received at the market last week.
Dr. R. P. Myers reported mak
ing 78 examinations under the
Act to Mitigate.
A communication was rcoeivod
from Agent Meyer of the Leper
Settlement that he was unable to
be present at the meeting by
reasonof siokness, and inclosing
reports on matters at tho Leper
Settlement, among them a report
from his deputy, Mr. Hutohinson,
of the stabbing affray recently
noted in thoso columns. In the
matter of Holt's coffee house, Mr.
Meyer recommended that his pe
tition for free wood and freight be
President Smith brought up a
matter which requires investiga
tion. It appers that large quanti
ties of the Goto remedies for
leprosy are being Bold in this city.
As these remedies aro only im
ported by the Board and sent
direct to Dr. Oliver at tho Settle
ment, someone must be bringing
them back to Honolulu.
Agent Reynolds told of one
man, who is at tho Ealihi receiv
ing station, selling $25 worth of
the remedies last week. It was
afterward found that this man had
been a sort of storekooper for Dr.
Oliver, and had access to tho modi
cine. Tho Board conoluded to
niako a personal investigation at
tho Bettloraout next week.
President Smith extonded on
behalf of tho Board an invitation
to thn tlirnft rnnnrtnrn nrnnrmt to
I send one representative from each
papor with tho Uoard at its semi
annual visit to tho settlement.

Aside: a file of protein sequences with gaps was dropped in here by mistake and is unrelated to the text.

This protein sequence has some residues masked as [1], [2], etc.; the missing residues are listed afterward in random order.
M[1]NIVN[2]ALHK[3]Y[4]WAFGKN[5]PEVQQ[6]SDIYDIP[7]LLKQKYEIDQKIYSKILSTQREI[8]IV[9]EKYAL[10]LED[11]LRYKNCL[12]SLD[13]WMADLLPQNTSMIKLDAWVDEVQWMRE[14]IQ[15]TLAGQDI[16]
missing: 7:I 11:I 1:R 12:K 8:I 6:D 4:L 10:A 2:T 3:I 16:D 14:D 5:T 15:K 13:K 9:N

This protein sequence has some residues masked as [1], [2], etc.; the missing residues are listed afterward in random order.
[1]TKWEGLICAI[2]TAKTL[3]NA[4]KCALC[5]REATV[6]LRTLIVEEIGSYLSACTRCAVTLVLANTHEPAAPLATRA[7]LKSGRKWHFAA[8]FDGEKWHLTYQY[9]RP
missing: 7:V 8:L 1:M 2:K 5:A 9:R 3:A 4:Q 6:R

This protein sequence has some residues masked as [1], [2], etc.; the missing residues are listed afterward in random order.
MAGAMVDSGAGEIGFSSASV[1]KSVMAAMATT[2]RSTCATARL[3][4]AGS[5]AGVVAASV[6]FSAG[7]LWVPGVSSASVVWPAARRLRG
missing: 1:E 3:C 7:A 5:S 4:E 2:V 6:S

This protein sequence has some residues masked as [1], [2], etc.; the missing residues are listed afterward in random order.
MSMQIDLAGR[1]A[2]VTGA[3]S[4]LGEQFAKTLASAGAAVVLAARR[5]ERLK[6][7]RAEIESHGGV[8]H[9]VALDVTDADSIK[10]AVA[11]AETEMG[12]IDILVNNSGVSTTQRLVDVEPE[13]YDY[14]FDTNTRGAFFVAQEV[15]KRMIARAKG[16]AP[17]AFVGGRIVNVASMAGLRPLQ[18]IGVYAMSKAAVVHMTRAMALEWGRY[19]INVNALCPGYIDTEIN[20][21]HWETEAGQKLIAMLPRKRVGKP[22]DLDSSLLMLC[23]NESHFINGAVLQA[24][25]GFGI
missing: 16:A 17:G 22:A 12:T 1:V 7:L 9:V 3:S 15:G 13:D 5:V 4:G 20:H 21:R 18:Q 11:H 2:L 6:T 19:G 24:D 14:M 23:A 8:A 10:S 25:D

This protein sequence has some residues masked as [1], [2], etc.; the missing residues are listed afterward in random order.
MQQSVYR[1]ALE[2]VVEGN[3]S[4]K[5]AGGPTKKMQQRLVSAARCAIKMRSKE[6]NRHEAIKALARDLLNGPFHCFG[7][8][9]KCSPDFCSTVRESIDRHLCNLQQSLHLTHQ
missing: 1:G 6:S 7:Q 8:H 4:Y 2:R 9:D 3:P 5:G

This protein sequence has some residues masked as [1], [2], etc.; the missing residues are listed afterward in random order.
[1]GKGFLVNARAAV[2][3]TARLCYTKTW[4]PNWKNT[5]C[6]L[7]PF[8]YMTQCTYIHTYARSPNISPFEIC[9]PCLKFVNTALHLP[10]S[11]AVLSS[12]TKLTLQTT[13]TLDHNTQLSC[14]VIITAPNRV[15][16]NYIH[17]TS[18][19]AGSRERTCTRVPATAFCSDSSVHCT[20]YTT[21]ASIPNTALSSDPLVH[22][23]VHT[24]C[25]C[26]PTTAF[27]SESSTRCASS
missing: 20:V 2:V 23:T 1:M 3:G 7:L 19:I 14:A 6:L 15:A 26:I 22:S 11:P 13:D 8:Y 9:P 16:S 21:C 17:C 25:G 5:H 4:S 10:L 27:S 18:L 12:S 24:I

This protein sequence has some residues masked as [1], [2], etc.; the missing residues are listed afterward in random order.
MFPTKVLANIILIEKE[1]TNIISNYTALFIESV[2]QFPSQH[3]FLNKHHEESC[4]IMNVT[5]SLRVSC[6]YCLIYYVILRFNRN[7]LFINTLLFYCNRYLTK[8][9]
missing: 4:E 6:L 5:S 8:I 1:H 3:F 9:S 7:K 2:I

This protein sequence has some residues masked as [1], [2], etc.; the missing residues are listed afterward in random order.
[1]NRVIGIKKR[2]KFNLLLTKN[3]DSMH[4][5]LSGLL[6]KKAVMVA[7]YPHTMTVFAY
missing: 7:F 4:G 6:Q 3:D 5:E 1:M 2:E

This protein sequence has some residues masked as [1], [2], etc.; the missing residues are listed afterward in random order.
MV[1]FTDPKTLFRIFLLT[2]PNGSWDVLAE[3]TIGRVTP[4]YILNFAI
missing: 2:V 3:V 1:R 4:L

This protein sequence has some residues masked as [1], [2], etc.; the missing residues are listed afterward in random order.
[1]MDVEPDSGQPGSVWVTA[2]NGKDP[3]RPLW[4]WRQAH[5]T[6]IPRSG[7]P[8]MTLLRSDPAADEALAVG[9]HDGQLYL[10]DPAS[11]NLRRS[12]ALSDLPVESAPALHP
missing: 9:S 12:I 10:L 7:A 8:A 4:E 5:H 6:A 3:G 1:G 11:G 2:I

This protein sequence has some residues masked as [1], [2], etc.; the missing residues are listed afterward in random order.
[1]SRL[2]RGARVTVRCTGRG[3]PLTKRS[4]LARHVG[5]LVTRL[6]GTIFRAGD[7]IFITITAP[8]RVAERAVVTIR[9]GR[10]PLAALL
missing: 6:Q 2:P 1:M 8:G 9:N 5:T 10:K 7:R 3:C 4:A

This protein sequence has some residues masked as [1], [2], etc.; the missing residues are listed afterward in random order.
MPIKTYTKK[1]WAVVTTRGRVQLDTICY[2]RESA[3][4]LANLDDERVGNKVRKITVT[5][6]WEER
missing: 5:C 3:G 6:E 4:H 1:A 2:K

Dr. Watt,the government physi
cian at Lihuo, sent a report on the
condition of the Nawiliwili
stream, which he had beon re
quested to examine. The doctor
reported that the Lihue mill had
shut down and consequently the
contaminations complained of had
ceased for the present. He had,
however, traced them up and in
accordanoe with his report Sheriff
Gartor as agent of tho Board of
Health will bo notified to inform
the management of the Lihue
mill that they must repair and
widen a certain flume running
over the Nawiliwili and clean out
the ditch running round the hill
side. Tho proposod Victoria an
nex to the Hilo hospital
came up again through a
letter recoived by Prosident Smith
from Mr. Elliott, secretaiy of the
.committee in charge of tho same.
Mr. Elliott could give no definite
information bb to how they pro
posed to run tho Victoria wards
after building thorn. Tho Board
finally decided that the building
must be absolutely under the con
trol of tho Board. There would